Melbourne’s Top Chefs will Serve $1 Meals This Weekend – Broadsheet

Originally published on Broadsheet Melbourne (March 3 2016)

 St Crispin, Grossi Florentino, Pastuso and more are on board.

You might not have imagined ordering your gelato with leftover orange peel or tucking into sheperd’s pie made from alpaca heart but for one hour this Saturday some of Melbourne’s best chefs are serving up an exclusive selection of meals for just $1 each – all made from food that would otherwise have been tossed straight in the bin.

The event is being run through the app, Yume, which allows restaurants to sell or donate their surplus food direct to the public. All money raised during Yume Hour will go back into Melbourne’s four main food rescue charities: OzHarvest, FareShare, Foodbank and SecondBite.

Creator and food waste warrior Katy Barfield says the Yume app is a new, efficient way to plug “leaks” in a national food system that throws away $8 billion in product annually. Just on its own, the food industry discards 1.4 million tonnes of that surplus each year.

“We’re all obsessed with food, Melbourne particularly,” Barfield says. “But if every restaurant and every café in Australia put 1 kg of food on the app for sale, we could prevent 40 tonnes a day going to landfills.”

According to Pastuso chef Alejandro Saravia, food offcuts are far from “garbage”.

“All this can be reused safely and in really creative, clever ways,” Saravia says. “People are now starting to think more about sustainability and taking care of our natural resources and that means changes in the way restaurants and farmers operate. It’s a big eye opener for chefs.”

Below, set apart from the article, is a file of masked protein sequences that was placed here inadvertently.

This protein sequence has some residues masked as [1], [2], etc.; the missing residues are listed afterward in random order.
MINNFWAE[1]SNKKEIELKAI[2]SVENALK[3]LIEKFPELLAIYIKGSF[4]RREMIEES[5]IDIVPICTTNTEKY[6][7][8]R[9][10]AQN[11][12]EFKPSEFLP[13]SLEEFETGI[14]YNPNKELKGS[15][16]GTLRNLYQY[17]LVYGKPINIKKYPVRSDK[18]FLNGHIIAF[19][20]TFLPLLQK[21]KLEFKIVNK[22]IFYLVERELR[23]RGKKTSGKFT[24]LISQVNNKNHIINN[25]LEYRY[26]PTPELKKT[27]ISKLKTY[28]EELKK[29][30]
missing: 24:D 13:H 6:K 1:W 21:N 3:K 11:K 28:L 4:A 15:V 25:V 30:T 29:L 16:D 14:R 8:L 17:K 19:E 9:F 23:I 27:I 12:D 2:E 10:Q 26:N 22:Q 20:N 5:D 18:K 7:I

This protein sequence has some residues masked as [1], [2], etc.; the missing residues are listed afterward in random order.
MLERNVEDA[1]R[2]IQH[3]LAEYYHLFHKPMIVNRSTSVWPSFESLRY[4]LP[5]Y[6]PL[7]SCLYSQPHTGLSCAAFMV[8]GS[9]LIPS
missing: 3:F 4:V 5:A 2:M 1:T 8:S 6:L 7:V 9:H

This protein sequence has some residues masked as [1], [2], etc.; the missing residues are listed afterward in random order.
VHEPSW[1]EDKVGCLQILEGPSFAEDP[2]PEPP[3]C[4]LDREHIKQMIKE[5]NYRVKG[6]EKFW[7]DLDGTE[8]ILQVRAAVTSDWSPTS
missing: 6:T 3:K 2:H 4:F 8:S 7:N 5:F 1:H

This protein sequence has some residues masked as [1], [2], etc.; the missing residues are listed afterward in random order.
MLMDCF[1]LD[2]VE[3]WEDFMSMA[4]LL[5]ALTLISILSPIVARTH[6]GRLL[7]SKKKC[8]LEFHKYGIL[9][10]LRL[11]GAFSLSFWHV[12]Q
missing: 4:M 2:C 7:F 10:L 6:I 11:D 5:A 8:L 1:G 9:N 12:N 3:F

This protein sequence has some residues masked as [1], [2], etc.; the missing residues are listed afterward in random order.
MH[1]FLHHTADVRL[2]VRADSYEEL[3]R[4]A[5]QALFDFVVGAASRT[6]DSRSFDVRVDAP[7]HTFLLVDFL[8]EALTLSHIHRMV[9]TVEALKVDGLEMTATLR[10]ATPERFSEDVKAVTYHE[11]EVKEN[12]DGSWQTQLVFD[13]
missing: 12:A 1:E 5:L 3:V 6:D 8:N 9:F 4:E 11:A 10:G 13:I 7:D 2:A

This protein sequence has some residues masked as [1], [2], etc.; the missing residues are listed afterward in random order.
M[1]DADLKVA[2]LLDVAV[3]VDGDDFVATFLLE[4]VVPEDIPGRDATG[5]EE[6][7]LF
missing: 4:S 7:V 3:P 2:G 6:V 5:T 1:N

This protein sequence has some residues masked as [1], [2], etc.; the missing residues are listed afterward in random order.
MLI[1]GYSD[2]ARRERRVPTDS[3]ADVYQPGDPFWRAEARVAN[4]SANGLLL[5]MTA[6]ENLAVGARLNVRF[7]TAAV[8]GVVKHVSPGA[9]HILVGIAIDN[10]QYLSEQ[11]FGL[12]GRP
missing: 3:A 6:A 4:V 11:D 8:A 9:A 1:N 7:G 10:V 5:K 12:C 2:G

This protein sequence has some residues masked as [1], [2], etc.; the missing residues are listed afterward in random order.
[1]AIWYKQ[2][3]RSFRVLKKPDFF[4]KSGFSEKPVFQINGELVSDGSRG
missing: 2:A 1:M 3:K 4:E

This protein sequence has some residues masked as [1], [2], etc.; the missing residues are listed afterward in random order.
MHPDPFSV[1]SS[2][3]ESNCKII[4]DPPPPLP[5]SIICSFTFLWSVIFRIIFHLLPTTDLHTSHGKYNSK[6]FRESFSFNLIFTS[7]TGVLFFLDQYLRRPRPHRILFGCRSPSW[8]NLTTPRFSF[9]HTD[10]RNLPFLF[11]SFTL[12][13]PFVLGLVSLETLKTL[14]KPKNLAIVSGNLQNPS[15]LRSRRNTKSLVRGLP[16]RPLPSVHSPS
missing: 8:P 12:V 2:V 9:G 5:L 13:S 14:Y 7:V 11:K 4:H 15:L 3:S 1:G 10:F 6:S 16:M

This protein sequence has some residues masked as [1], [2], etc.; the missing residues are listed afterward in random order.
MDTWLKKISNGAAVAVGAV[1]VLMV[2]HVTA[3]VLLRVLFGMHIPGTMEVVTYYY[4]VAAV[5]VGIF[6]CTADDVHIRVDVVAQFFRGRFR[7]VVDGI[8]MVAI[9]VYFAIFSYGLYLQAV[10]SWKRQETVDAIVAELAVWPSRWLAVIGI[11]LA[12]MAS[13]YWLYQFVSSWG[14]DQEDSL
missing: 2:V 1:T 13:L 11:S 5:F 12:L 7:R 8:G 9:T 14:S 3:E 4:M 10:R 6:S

For Yume Hour, Pastuso will be offering up a South American sheperd’s pie, made from slow-cooked meat offcuts, corn and potato puree – and alpaca heart.

“Here most offal goes to waste, but in my country, Peru, we use it a lot and really appreciate the heart for its high nutrition,” Saravia says. “We have a pretty good life in Australia, but in countries like Peru there’s all sorts of poverty and people don’t waste as much.”

Also serving up an exclusive Yume dish is Pope Joan’s chef Matt Wilkinson – this time smoked yoghurt ice-cream, once leftover from an old order and now topped with freeze-dried raspberries. Wilkinson will also be offering the dessert to people who haven’t downloaded the app – for a $2 price hike.

“I’m not going anywhere until all that ice-cream is served,” he says.

For Wilkinson, embracing the Yume app is as much about good business sense as a social conscience. “I use it to save money,” he says. “And really all of us, whether we’re chefs or food writers, are to blame for the habits of the consumer. If we gave time to different meat cuts apart from the usual primals, less would be stockpiled or discarded.”

Still, as Wilkinson readily admits: “We’ll probably always waste carrot tops.”

Five more of our picks from the Yume Hour menu:

San Telmo

Sage and beef meatballs with tomato sugo and polenta pecorino fries

Grossi Florentino

Cassata Gelato made with surplus candied orange peel

St Crispin

Salad with beetroot tops and bottoms, shaved carrot ends, roasted walnuts and celery juice

Bomba

Jamon croquetas made from pork offcuts

The Botanical

Chick pea and spiced potato fritter with coriander yoghurt

 

Yume Hour will run on Saturday March 5 between 3 – 4 pm as part of the Melbourne Food and Wine Festival. To access the deal, download the YUME app on the Apple or Google Play app stores, order your food and collect it from a participating restaurant within the hour. All funds raised during Yume Hour will be donated to Melbourne’s four main food rescue initiatives: OzHarvest, FareShare, Foodbank and SecondBite.

A free “Wasting Away” panel will follow at 4 pm at CAPI in South Melbourne featuring, among others, Katy Barfield, MP Adam Bandt, chef Guy Grossi and CEO of Melbourne’s Food and Wine Festival Natalie O’Brien.

By Sherryn Groch

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